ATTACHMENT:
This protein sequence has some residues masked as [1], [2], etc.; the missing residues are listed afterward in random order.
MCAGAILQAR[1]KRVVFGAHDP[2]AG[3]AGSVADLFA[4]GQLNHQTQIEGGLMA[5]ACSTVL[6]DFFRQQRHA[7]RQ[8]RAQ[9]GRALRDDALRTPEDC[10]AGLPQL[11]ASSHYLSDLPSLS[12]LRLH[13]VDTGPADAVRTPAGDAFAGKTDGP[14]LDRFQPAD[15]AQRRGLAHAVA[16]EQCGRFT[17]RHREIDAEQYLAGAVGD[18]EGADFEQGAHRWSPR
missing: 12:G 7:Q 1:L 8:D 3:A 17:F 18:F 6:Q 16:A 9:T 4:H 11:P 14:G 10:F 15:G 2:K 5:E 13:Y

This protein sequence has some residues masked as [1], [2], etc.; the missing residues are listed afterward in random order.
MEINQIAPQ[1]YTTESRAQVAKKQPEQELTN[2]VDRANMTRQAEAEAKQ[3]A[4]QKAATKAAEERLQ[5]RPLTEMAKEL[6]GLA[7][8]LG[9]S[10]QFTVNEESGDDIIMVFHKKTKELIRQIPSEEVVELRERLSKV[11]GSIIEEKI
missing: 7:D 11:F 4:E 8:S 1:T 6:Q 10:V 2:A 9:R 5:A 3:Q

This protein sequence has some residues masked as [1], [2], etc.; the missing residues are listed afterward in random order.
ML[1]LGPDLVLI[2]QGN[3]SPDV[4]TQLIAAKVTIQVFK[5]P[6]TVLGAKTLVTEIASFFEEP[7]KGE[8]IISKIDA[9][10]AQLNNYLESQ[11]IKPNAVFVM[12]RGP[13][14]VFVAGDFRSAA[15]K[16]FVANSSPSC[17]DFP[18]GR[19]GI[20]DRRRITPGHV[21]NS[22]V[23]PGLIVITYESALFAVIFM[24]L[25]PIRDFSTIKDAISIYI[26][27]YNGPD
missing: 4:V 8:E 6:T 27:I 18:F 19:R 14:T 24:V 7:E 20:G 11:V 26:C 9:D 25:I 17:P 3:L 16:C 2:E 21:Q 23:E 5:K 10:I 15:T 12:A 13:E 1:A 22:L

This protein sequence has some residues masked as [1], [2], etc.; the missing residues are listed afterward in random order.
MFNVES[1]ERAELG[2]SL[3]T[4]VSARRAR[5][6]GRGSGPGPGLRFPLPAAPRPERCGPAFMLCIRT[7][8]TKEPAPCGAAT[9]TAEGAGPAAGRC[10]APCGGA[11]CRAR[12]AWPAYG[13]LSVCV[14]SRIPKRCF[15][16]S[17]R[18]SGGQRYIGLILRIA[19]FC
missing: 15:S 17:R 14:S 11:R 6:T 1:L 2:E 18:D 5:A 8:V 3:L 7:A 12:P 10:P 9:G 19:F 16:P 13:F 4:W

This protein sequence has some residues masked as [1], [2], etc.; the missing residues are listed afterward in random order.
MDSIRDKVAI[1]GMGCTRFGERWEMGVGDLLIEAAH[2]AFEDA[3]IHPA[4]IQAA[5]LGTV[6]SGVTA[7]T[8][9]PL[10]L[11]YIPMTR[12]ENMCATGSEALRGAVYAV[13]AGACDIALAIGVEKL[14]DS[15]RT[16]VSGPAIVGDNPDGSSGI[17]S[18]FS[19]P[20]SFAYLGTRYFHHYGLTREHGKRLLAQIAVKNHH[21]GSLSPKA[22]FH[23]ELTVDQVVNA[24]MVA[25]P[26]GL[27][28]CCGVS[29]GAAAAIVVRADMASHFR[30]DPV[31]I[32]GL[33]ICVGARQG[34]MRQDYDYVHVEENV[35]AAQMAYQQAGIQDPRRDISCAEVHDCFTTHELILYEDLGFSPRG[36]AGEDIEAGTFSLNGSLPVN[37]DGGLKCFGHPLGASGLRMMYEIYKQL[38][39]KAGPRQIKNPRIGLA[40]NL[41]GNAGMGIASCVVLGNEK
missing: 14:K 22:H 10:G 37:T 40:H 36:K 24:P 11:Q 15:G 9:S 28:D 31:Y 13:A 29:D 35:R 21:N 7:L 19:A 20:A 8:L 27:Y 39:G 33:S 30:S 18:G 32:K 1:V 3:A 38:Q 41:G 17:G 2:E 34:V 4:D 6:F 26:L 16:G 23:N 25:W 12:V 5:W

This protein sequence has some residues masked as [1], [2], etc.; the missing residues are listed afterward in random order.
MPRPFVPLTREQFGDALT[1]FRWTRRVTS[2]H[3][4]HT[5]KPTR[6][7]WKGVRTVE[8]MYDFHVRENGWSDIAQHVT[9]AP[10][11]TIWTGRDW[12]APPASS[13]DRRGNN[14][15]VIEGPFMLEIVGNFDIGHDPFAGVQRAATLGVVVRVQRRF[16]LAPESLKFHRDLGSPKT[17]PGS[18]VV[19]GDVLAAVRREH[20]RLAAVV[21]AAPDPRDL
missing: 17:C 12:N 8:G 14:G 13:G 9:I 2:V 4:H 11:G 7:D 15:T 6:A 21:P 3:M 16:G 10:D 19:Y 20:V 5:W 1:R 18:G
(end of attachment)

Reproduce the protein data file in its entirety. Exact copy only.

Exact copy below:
This protein sequence has some residues masked as [1], [2], etc.; the missing residues are listed afterward in random order.
MCAGAILQAR[1]KRVVFGAHDP[2]AG[3]AGSVADLFA[4]GQLNHQTQIEGGLMA[5]ACSTVL[6]DFFRQQRHA[7]RQ[8]RAQ[9]GRALRDDALRTPEDC[10]AGLPQL[11]ASSHYLSDLPSLS[12]LRLH[13]VDTGPADAVRTPAGDAFAGKTDGP[14]LDRFQPAD[15]AQRRGLAHAVA[16]EQCGRFT[17]RHREIDAEQYLAGAVGD[18]EGADFEQGAHRWSPR
missing: 12:G 7:Q 1:L 8:D 3:A 17:F 18:F 6:Q 16:A 9:T 4:H 11:P 14:G 10:F 15:G 2:K 5:E 13:Y

This protein sequence has some residues masked as [1], [2], etc.; the missing residues are listed afterward in random order.
MEINQIAPQ[1]YTTESRAQVAKKQPEQELTN[2]VDRANMTRQAEAEAKQ[3]A[4]QKAATKAAEERLQ[5]RPLTEMAKEL[6]GLA[7][8]LG[9]S[10]QFTVNEESGDDIIMVFHKKTKELIRQIPSEEVVELRERLSKV[11]GSIIEEKI
missing: 7:D 11:F 4:E 8:S 1:T 6:Q 10:V 2:A 9:R 5:A 3:Q

This protein sequence has some residues masked as [1], [2], etc.; the missing residues are listed afterward in random order.
ML[1]LGPDLVLI[2]QGN[3]SPDV[4]TQLIAAKVTIQVFK[5]P[6]TVLGAKTLVTEIASFFEEP[7]KGE[8]IISKIDA[9][10]AQLNNYLESQ[11]IKPNAVFVM[12]RGP[13][14]VFVAGDFRSAA[15]K[16]FVANSSPSC[17]DFP[18]GR[19]GI[20]DRRRITPGHV[21]NS[22]V[23]PGLIVITYESALFAVIFM[24]L[25]PIRDFSTIKDAISIYI[26][27]YNGPD
missing: 4:V 8:E 6:T 27:I 18:F 19:R 14:T 24:V 7:E 20:G 11:V 26:C 9:D 25:I 17:P 3:L 16:C 2:E 21:Q 23:E 5:K 10:I 15:T 12:A 13:E 1:A 22:L

This protein sequence has some residues masked as [1], [2], etc.; the missing residues are listed afterward in random order.
MFNVES[1]ERAELG[2]SL[3]T[4]VSARRAR[5][6]GRGSGPGPGLRFPLPAAPRPERCGPAFMLCIRT[7][8]TKEPAPCGAAT[9]TAEGAGPAAGRC[10]APCGGA[11]CRAR[12]AWPAYG[13]LSVCV[14]SRIPKRCF[15][16]S[17]R[18]SGGQRYIGLILRIA[19]FC
missing: 15:S 17:R 14:S 11:R 6:T 1:L 2:E 18:D 5:A 8:V 3:L 7:A 12:P 10:P 9:G 19:F 16:P 13:F 4:W

This protein sequence has some residues masked as [1], [2], etc.; the missing residues are listed afterward in random order.
MDSIRDKVAI[1]GMGCTRFGERWEMGVGDLLIEAAH[2]AFEDA[3]IHPA[4]IQAA[5]LGTV[6]SGVTA[7]T[8][9]PL[10]L[11]YIPMTR[12]ENMCATGSEALRGAVYAV[13]AGACDIALAIGVEKL[14]DS[15]RT[16]VSGPAIVGDNPDGSSGI[17]S[18]FS[19]P[20]SFAYLGTRYFHHYGLTREHGKRLLAQIAVKNHH[21]GSLSPKA[22]FH[23]ELTVDQVVNA[24]MVA[25]P[26]GL[27][28]CCGVS[29]GAAAAIVVRADMASHFR[30]DPV[31]I[32]GL[33]ICVGARQG[34]MRQDYDYVHVEENV[35]AAQMAYQQAGIQDPRRDISCAEVHDCFTTHELILYEDLGFSPRG[36]AGEDIEAGTFSLNGSLPVN[37]DGGLKCFGHPLGASGLRMMYEIYKQL[38][39]KAGPRQIKNPRIGLA[40]NL[41]GNAGMGIASCVVLGNEK
missing: 14:K 22:H 10:G 37:T 40:H 36:K 24:P 11:Q 15:G 9:S 28:D 31:Y 13:A 29:D 35:R 21:N 7:L 19:A 20:A 8:L 27:Y 39:G 33:S 30:S 18:G 32:K 1:V 3:A 38:Q 41:G 17:G 2:E 34:V 4:D 6:F 26:L 16:G 23:N 25:W 12:V 5:W

This protein sequence has some residues masked as [1], [2], etc.; the missing residues are listed afterward in random order.
MPRPFVPLTREQFGDALT[1]FRWTRRVTS[2]H[3][4]HT[5]KPTR[6][7]WKGVRTVE[8]MYDFHVRENGWSDIAQHVT[9]AP[10][11]TIWTGRDW[12]APPASS[13]DRRGNN[14][15]VIEGPFMLEIVGNFDIGHDPFAGVQRAATLGVVVRVQRRF[16]LAPESLKFHRDLGSPKT[17]PGS[18]VV[19]GDVLAAVRREH[20]RLAAVV[21]AAPDPRDL
missing: 17:C 12:N 8:G 14:G 13:G 9:I 2:V 4:H 11:G 7:D 15:T 6:A 21:P 3:M 16:G 10:D 19:Y 20:V 5:W 1:R 18:G